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From 8 to 80 million subscribers in 80 months:. The Reform and Regulation in the Mobile Telecommunications Market in Pakistan Adnan Rafiq Introduction. The Study was conducted in 2006-07 in Pakistan

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from 8 to 80 million subscribers in 80 months

From 8 to 80 million subscribers in 80 months:

The Reform and Regulation in the Mobile Telecommunications Market in Pakistan

Adnan Rafiq

  • The Study was conducted in 2006-07 in Pakistan
  • Aim was to understand what led to the exponential growth in Pakistan Mobile Telecom market
  • Used In-depth, Semi structured interviews involving all key stakeholders e.g. the Regulators, Network and Service providers, Consumers and other analysts.
  • Gao and Rafiq (2009) The transformation of the mobile telecommunications industry in Pakistan: A developing country perspective, Telecommunications Policy 33 (2009) 309–323

Facts and Figures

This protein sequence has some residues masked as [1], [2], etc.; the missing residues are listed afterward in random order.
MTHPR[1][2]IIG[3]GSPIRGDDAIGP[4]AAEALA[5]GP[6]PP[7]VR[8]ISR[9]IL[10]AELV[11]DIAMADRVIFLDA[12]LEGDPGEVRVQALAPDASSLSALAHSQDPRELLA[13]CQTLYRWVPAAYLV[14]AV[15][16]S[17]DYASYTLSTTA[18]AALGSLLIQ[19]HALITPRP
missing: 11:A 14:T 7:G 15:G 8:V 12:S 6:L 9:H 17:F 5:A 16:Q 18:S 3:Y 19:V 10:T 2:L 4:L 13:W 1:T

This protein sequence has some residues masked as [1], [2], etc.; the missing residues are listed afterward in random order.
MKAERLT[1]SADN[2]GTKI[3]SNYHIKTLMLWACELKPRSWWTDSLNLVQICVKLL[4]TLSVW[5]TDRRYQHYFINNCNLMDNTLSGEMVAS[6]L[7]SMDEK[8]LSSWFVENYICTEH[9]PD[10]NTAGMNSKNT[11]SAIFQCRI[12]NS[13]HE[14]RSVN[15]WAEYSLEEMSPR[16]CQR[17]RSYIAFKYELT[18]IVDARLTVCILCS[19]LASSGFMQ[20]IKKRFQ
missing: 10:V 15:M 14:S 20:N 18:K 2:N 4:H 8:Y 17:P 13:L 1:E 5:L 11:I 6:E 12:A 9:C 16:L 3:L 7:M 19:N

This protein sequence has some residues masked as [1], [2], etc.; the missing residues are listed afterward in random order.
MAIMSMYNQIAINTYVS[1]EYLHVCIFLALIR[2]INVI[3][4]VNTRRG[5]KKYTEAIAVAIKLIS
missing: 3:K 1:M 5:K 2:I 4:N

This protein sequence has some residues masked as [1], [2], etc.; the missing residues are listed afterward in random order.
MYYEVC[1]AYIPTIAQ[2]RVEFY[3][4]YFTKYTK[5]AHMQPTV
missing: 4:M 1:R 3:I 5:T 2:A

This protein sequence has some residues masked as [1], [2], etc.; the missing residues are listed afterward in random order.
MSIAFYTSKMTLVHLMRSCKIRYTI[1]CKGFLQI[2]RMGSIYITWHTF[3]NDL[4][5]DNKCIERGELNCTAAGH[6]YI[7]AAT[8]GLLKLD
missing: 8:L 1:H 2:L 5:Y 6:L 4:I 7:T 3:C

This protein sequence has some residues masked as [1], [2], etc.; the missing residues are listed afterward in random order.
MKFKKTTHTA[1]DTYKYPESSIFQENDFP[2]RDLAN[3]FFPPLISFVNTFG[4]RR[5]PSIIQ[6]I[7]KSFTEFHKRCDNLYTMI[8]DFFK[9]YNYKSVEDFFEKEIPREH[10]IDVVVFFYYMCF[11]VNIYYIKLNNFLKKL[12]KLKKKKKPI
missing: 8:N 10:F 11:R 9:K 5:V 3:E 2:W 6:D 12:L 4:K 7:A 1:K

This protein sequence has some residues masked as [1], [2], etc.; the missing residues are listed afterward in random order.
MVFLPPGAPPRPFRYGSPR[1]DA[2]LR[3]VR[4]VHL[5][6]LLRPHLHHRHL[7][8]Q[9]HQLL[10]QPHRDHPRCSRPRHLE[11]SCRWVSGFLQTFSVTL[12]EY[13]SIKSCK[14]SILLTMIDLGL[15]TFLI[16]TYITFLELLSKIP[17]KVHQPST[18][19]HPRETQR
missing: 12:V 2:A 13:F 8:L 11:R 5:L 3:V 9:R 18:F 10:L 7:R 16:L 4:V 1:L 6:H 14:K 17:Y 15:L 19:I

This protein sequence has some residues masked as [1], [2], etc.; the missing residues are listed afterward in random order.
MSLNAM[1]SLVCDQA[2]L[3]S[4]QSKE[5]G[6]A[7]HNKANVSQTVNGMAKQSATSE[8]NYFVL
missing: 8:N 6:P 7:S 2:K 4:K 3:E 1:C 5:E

• Located in South Asia
  • Has a population/market of over 160 million
  • Middle Income country with Per Capita Income around US$1000
  • Had meagre record in Telecommunications, with less then 1% mobile density in 2000.

Frame work for Analysis

We divided the process of mobile telecommunications market transformation in Pakistan into three distinct phases based on the significant changes in national policy.

1990 – 1995: Start of the Journey

1996 – 2003: Establishing the Base

2004 – 2007: Exponential Growth

phase i 1990 1995 start of the journey
Phase-I (1990-1995)Start of the Journey
  • Mobile sector presented a status of ‘‘managed competition’’